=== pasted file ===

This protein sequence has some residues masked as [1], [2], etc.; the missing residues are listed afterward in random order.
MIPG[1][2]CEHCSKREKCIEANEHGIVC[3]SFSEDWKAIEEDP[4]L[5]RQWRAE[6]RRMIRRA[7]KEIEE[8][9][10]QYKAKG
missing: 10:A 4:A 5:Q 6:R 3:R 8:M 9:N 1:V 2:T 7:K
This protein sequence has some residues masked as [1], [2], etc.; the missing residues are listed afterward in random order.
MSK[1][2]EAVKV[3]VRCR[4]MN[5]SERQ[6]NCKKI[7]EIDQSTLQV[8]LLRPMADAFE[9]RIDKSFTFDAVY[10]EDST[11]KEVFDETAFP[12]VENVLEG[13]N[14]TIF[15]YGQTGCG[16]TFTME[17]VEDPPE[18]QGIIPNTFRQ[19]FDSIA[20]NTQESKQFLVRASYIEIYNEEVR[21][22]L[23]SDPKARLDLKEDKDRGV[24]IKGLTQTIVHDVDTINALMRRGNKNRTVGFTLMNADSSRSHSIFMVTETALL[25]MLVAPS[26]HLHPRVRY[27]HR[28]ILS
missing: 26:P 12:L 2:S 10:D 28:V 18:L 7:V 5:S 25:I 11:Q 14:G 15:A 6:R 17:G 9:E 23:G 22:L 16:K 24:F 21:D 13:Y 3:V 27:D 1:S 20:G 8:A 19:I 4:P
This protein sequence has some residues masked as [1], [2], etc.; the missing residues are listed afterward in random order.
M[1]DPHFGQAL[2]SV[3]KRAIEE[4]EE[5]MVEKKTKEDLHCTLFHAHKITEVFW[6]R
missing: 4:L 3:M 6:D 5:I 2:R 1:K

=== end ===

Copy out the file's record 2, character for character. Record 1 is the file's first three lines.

This protein sequence has some residues masked as [1], [2], etc.; the missing residues are listed afterward in random order.
MSK[1][2]EAVKV[3]VRCR[4]MN[5]SERQ[6]NCKKI[7]EIDQSTLQV[8]LLRPMADAFE[9]RIDKSFTFDAVY[10]EDST[11]KEVFDETAFP[12]VENVLEG[13]N[14]TIF[15]YGQTGCG[16]TFTME[17]VEDPPE[18]QGIIPNTFRQ[19]FDSIA[20]NTQESKQFLVRASYIEIYNEEVR[21][22]L[23]SDPKARLDLKEDKDRGV[24]IKGLTQTIVHDVDTINALMRRGNKNRTVGFTLMNADSSRSHSIFMVTETALL[25]MLVAPS[26]HLHPRVRY[27]HR[28]ILS
missing: 26:P 12:L 2:S 10:D 28:V 18:L 7:V 5:S 25:I 11:Q 14:G 15:A 6:R 17:G 9:E 23:G 22:L 16:K 24:F 21:D 13:Y 3:V 27:D 1:S 20:G 8:A 19:I 4:P